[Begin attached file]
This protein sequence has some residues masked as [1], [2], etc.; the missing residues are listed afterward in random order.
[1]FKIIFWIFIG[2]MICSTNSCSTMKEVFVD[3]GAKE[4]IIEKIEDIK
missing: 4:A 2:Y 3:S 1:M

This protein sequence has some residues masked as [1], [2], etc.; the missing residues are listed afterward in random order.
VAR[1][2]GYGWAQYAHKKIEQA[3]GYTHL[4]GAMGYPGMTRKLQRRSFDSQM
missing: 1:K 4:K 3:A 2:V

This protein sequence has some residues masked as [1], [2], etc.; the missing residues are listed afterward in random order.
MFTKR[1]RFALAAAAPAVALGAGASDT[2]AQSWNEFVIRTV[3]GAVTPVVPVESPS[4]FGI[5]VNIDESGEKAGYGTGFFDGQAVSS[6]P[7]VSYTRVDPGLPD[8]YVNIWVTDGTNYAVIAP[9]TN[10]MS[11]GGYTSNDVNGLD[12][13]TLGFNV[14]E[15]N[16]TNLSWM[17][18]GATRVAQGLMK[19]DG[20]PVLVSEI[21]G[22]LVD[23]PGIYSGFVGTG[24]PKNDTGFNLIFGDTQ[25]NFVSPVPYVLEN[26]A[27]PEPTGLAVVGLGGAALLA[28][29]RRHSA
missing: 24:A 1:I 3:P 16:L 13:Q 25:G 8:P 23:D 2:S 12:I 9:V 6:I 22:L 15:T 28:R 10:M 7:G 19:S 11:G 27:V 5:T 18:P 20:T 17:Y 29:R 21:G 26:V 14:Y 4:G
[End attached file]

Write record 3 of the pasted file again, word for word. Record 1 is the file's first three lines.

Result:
This protein sequence has some residues masked as [1], [2], etc.; the missing residues are listed afterward in random order.
MFTKR[1]RFALAAAAPAVALGAGASDT[2]AQSWNEFVIRTV[3]GAVTPVVPVESPS[4]FGI[5]VNIDESGEKAGYGTGFFDGQAVSS[6]P[7]VSYTRVDPGLPD[8]YVNIWVTDGTNYAVIAP[9]TN[10]MS[11]GGYTSNDVNGLD[12][13]TLGFNV[14]E[15]N[16]TNLSWM[17][18]GATRVAQGLMK[19]DG[20]PVLVSEI[21]G[22]LVD[23]PGIYSGFVGTG[24]PKNDTGFNLIFGDTQ[25]NFVSPVPYVLEN[26]A[27]PEPTGLAVVGLGGAALLA[28][29]RRHSA
missing: 24:A 1:I 3:P 16:L 13:Q 25:G 8:P 23:D 2:S 12:I 9:V 6:I 22:L 15:T 28:R 10:M 7:G 19:S 11:G 27:V 5:T 18:P 20:T 17:Y 29:R 21:G 26:V 14:Y 4:G